Of course, we need ongoing renewal at the personal level. But what’s going on in Nehemiah, crucially, is corporate renewal, renewal of the people of God. A restored relationship with God leads to a restored relationship with each other, to a concern for the welfare of the whole community. The vision at the heart of these chapters, shaped by the biblical story, remains as powerful now as it did then – renewal through the word of God, renewal in relationship with God, and renewal as the people of God.

Saturday, 16 March 2019

Logos Questions


The Logos Institute for Analytic and Exegetical Theology at the University of St Andrews is producing a series of short (10-pages or so) booklets – ‘Logos Questions’ – on various issues in analytic and exegetical theology.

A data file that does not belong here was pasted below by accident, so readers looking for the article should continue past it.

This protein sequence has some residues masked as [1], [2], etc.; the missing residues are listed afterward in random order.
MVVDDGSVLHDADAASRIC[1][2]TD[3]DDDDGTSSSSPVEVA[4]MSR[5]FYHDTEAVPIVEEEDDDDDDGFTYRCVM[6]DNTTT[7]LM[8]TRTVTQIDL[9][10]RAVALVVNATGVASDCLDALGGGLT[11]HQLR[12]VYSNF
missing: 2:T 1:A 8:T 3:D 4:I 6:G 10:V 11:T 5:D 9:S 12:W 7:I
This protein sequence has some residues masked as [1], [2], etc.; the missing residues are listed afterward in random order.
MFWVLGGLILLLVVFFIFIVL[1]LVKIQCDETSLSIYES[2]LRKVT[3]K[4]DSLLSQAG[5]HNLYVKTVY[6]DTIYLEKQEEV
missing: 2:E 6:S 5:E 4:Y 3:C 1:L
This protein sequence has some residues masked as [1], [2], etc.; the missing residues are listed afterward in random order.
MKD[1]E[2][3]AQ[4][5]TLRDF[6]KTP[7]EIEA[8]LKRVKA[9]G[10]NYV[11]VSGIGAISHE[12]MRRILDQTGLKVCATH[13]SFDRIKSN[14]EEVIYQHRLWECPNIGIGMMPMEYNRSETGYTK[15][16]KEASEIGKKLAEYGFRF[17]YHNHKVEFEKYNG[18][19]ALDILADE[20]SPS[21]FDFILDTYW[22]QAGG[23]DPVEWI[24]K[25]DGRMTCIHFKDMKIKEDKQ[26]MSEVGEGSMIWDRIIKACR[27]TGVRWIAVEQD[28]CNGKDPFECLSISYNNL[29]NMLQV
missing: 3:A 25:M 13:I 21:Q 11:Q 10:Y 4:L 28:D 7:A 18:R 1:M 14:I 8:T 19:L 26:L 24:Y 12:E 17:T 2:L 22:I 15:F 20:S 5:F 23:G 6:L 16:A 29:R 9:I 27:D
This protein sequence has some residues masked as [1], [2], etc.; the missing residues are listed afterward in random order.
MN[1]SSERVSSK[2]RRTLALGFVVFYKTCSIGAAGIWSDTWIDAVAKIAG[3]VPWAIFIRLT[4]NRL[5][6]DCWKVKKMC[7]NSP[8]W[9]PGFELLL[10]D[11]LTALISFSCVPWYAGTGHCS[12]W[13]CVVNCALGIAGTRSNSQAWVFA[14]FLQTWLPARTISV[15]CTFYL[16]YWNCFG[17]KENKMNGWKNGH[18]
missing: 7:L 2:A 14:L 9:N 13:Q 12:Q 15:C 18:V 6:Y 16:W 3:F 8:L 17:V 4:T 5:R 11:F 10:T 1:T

The authors and titles of the first three are listed below, and the booklets are available to download as pdfs from here.

Jonathan Curtis Rutledge
Why Would a Good God Allow Suffering?

R.T. Mullins
Can God Change?

Joshua Cockayne
Why Bother Using Religious Rituals?

Friday, 15 March 2019

Lausanne Global Analysis 8, 2 (March 2019)


The latest issue of Lausanne Global Analysis, from The Lausanne Movement, is available online from here, including pdf downloads.

In the issue overview, editor David Taylor writes:

‘In this issue we continue our exploration of how we should respond to growing religious persecution around the world, focusing on Islamic State (Daesh) atrocities and legal/political responses to them; we examine how we can present the gospel to cultures dominated by secularism, relativism, and “tolerance” worldwide; we consider how to develop an effective multicultural team in cross-cultural Christian service; and we make the case for the use of local languages and resources in urban ministry.’

Monday, 11 March 2019

Shaped by the Story #5: The Main Role


Give praise to the LORD, call on his name;
make known among the nations what he has done.
Sing of him, sing his praises;